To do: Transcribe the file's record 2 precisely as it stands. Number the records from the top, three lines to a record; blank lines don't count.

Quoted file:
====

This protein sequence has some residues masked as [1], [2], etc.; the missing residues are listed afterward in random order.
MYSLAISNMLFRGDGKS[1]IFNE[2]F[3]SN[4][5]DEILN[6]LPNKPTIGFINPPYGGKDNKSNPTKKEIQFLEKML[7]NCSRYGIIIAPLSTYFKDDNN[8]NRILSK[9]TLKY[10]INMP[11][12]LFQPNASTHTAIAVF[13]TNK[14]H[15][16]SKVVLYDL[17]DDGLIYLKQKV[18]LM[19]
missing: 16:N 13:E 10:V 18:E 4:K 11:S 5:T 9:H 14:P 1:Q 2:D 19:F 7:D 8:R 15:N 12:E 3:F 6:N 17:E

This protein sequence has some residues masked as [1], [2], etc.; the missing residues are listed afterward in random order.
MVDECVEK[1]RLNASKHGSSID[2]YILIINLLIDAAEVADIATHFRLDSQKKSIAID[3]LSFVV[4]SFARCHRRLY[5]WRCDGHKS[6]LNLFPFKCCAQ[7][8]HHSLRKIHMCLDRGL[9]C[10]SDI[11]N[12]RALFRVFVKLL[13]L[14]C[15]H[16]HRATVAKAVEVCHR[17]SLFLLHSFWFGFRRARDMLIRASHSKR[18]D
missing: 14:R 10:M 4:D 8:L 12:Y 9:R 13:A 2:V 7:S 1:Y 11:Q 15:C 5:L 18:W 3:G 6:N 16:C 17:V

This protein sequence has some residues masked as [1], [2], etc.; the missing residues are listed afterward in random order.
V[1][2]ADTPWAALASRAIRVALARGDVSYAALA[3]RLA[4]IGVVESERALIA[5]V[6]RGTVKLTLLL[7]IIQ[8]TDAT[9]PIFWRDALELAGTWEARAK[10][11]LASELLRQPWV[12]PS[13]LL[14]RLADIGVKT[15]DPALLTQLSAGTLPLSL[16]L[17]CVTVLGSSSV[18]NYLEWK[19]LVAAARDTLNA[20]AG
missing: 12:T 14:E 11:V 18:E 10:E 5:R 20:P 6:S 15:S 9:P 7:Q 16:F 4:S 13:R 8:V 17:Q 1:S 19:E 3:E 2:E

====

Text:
This protein sequence has some residues masked as [1], [2], etc.; the missing residues are listed afterward in random order.
MVDECVEK[1]RLNASKHGSSID[2]YILIINLLIDAAEVADIATHFRLDSQKKSIAID[3]LSFVV[4]SFARCHRRLY[5]WRCDGHKS[6]LNLFPFKCCAQ[7][8]HHSLRKIHMCLDRGL[9]C[10]SDI[11]N[12]RALFRVFVKLL[13]L[14]C[15]H[16]HRATVAKAVEVCHR[17]SLFLLHSFWFGFRRARDMLIRASHSKR[18]D
missing: 14:R 10:M 4:D 8:L 12:Y 9:R 13:A 2:V 7:S 1:Y 11:Q 15:C 5:L 18:W 3:G 6:N 16:C 17:V